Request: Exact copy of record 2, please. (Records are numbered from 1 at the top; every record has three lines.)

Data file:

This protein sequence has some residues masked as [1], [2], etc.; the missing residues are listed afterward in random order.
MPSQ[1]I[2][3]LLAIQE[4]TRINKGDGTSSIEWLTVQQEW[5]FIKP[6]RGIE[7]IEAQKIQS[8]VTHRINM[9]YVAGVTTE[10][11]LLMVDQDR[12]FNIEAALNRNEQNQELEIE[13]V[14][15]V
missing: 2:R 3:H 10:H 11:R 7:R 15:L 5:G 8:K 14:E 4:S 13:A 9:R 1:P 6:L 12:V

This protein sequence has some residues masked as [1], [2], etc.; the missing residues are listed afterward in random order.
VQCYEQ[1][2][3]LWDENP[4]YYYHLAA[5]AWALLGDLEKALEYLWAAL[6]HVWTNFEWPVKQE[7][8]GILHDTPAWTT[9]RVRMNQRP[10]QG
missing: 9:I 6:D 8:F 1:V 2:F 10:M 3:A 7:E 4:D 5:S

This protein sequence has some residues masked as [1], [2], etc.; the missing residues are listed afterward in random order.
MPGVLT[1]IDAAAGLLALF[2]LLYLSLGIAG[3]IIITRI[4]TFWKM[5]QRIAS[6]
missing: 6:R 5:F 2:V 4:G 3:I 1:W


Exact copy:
This protein sequence has some residues masked as [1], [2], etc.; the missing residues are listed afterward in random order.
VQCYEQ[1][2][3]LWDENP[4]YYYHLAA[5]AWALLGDLEKALEYLWAAL[6]HVWTNFEWPVKQE[7][8]GILHDTPAWTT[9]RVRMNQRP[10]QG
missing: 9:I 6:D 8:F 1:V 2:F 10:M 3:A 7:E 4:D 5:S